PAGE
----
Women surpassing men in TRU enrollment rates

By Jill Sperling
December 4, 2017 - 4:31pm Updated: December 4, 2017 - 6:24pm

KAMLOOPS — 2016 Census data shows more Canadians are pursuing post-secondary education than a decade ago. 

According to Statistics Canada, 54 per cent of Canadians aged 25-64 have attained university or college qualifications, up from 48 per cent in 2006. 

The data also shows a nearly 8 per cent increase in young women attaining a bachelor's degree or higher at 40.7 per cent. 

However, the statistic is quite a bit lower for men. 

TRU Dean of Student Christine Adam says the local university experiences a lower rate of enrollment of male students than female. 

"We certainly have more female students than male students in our population, it's about a 9 per cent difference in registration right now," Adam said.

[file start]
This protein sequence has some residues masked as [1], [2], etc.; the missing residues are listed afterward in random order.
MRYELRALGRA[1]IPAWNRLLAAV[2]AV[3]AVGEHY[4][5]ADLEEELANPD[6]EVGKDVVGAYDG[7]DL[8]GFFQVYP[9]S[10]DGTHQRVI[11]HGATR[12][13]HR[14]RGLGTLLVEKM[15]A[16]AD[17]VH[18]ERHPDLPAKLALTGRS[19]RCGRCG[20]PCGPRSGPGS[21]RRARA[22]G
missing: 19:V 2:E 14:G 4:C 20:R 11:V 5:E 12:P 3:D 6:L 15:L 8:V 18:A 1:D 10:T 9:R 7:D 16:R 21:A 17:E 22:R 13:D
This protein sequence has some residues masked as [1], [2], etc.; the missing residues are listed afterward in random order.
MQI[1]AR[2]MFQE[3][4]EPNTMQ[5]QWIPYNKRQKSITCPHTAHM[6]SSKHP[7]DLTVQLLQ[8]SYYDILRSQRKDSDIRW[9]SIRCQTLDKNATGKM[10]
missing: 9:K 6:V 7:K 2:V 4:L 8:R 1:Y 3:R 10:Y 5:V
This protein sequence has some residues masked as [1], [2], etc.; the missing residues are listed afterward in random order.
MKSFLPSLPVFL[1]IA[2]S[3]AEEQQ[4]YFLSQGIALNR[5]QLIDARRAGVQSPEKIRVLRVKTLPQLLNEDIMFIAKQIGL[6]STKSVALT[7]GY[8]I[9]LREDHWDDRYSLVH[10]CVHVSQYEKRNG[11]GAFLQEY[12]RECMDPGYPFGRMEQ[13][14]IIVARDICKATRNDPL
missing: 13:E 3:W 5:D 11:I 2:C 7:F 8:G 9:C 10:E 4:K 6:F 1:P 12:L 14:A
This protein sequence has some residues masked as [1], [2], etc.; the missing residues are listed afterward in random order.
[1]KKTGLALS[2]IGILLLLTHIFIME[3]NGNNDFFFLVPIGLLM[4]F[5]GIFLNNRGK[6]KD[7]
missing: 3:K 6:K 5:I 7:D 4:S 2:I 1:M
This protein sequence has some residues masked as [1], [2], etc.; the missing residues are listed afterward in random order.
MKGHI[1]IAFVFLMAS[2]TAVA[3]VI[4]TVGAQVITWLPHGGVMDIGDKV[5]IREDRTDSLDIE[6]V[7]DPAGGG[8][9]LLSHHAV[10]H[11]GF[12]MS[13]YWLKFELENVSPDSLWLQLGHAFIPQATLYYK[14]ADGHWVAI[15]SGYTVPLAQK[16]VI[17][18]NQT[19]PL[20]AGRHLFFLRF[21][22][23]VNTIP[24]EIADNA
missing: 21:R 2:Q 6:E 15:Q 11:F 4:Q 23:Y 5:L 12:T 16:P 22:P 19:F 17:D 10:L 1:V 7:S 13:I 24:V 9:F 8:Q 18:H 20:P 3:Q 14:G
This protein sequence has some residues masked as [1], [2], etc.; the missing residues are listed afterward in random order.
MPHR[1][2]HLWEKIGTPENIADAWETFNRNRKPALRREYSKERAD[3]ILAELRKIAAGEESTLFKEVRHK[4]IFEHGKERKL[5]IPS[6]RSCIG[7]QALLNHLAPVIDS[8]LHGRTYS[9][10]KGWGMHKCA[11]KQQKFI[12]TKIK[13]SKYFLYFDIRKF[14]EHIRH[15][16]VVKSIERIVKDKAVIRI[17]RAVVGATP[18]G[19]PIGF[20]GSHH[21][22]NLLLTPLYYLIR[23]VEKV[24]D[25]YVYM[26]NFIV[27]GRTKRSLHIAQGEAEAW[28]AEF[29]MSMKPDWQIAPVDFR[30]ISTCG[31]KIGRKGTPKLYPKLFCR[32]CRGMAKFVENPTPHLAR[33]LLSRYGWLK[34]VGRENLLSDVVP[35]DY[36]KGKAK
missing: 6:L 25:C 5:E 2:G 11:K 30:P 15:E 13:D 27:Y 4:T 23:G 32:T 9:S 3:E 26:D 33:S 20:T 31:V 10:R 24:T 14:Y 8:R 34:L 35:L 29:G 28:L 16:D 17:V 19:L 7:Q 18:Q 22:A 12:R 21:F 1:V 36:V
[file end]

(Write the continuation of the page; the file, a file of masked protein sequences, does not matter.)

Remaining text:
Adam notes those who participated in the survey may have faced a different economy, encouraging young men to go directly into the workforce. 

Stats Canada also notes an overall increase of Métis, Inuit, and First Nations people pursuing higher education. 

Currently 9 per cent of TRU's student body self declares as Aboriginal, but Adam notes once again, there are more females enrolling than males. 

"The difference between our Aboriginal female population, and male population is about 28 per cent. So, we have a lot more female students coming in."

Young patient shares story to launch RIH Foundation Holiday Campaign

Join the Discussion

We are happy to provide a forum for commenting and discussion. Please respect and abide by the house rules: Keep it clean, keep it civil, keep it truthful, stay on topic, be responsible, share your knowledge, and please suggest removal of comments that violate these standards. See full commenting rules.